> fits with its use here -- should it be 'accesses'?
> 
> > This is encouraged using the automatically committing functionality
> described below.
> 
> s/using the automatically/by the automatic/
> 
> > Authors can still cause transactions to run for a long time, however
> > this is generally not a usage pattern which is recommended
> 
> s/usage pattern which is recommended/a recommended usage pattern/
> 
> > and can lead to bad user experience in some implementations.
> 
> possibly <a bad user experience> | <bad user experiences> ?
> 
> > A transaction is created using IDBDatabase.transaction.
> > The arguments passed determine what the scope of the transaction is
> 
> s/what//; s/is//
> 
> > and whether it's read only or not.
> 
> whether or not it is read-only.
> 
> > When a transaction is created its active flag is initially set to true.
> 
> > The implementation MUST allow requests to be placed against the
> > transaction whenever the active flag is true.
> 
> > This is the case even if the transaction has not yet been started.
> 
> > Until the transaction is started the implementation MUST NOT execute
> > these requests, but the implementation MUST still keep track of the
> > requests and their order.
> 
> s/, but/;/
> s/still//
> 
> > Requests may only be placed against the transaction
> 
> s/the/a/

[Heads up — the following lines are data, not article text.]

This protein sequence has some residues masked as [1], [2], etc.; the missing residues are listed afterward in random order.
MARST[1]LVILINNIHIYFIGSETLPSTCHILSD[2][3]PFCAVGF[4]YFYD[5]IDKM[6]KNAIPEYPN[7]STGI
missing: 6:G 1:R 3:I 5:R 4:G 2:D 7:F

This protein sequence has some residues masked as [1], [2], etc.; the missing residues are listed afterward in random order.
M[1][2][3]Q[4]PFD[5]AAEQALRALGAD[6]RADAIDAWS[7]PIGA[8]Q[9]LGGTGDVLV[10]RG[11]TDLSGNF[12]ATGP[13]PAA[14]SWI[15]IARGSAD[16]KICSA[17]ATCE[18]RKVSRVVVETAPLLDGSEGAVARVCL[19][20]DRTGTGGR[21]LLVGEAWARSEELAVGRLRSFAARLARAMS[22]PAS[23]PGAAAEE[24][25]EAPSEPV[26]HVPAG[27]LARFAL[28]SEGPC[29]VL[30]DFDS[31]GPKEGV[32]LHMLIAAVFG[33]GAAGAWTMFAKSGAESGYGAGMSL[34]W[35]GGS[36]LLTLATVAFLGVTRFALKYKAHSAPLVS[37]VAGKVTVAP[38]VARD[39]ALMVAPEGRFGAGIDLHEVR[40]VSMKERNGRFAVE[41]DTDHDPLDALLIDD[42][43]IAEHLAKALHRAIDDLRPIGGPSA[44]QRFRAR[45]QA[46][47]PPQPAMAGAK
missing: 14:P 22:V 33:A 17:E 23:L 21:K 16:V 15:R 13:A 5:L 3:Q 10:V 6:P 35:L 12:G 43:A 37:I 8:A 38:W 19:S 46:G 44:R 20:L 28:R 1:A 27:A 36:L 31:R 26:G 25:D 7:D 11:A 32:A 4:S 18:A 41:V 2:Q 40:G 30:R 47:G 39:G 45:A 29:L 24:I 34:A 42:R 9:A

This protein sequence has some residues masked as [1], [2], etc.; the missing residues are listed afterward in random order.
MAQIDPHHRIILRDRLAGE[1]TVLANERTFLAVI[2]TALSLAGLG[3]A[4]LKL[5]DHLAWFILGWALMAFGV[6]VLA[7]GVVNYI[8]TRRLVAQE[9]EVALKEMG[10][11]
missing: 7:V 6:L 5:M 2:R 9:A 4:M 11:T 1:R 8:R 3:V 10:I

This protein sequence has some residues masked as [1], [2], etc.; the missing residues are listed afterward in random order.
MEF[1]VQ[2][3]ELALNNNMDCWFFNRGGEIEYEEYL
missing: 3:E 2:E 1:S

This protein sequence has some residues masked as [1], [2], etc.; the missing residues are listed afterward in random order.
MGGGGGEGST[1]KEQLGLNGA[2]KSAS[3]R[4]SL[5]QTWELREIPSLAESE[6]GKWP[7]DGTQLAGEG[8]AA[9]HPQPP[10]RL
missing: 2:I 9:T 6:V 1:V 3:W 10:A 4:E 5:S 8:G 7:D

> 
> > while the transaction is active.
> 
> s/the transaction/it/
> 
> > If a request is attempted to be placed against a transaction when
> 
> I find <request/attempted/placed> awkward, possibly because it lacks an
> actor...
> 
> > it is not active,
> 
> I believe <not active> is used here to be the technical state <not <active>>,
> perhaps it should be marked up. Otherwise as this is prose, I'd use <inactive>.
> 
> > the implementation MUST reject the attempt by throwing a
> TRANSACTION_INACTIVE_ERR exception.
> 
> Inactive is used in the exception type, it's a valid English word....
> 
> > Once an implementation is able to enforce the constraints defined for
> > the mode of the transaction,
> 
> transaction mode
> 
> > defined below, the implementation MUST asynchronously start the
> transaction.
> 
> > When this happens is affected by the mode in which the transaction is
> > opened, and which object stores are included in scope of the transaction.
> 
> s/which/the/
> s/are//
> s/scope of the transaction/the transaction's scope/
> 
> > Once the transaction has been started the implementation can start
> executing the requests placed against the transaction.
> > Unless otherwise defined requests MUST be executed in the order they
> > are placed against the transaction.
> 
> s/they/in which they/
> s/are/were/
> 
> I find <placed> <against> strange. <made> <against> seems to work
> Otherwise <placed> <into>
> 
> > Likewise, their result MUST be returned in the order the request was
> > placed against a specific transaction.
> 
> <result> appears to be used as a mass noun, but <request> is singular, I'm
> pretty sure this doesn't work.
> 
> > There is no guarantee about the order that results from requests in
> > different transactions are returned.
> 
> > Similarly, the isolation mode ensure that
> 
> ensures
> 
> > it doesn't matter which order requests placed against different transactions
> are executed.
> 
> order of requests placed against different transactions doesn't matter with
> respect to execution order.
> 
> I don't like "matter", do you mean 'affect'?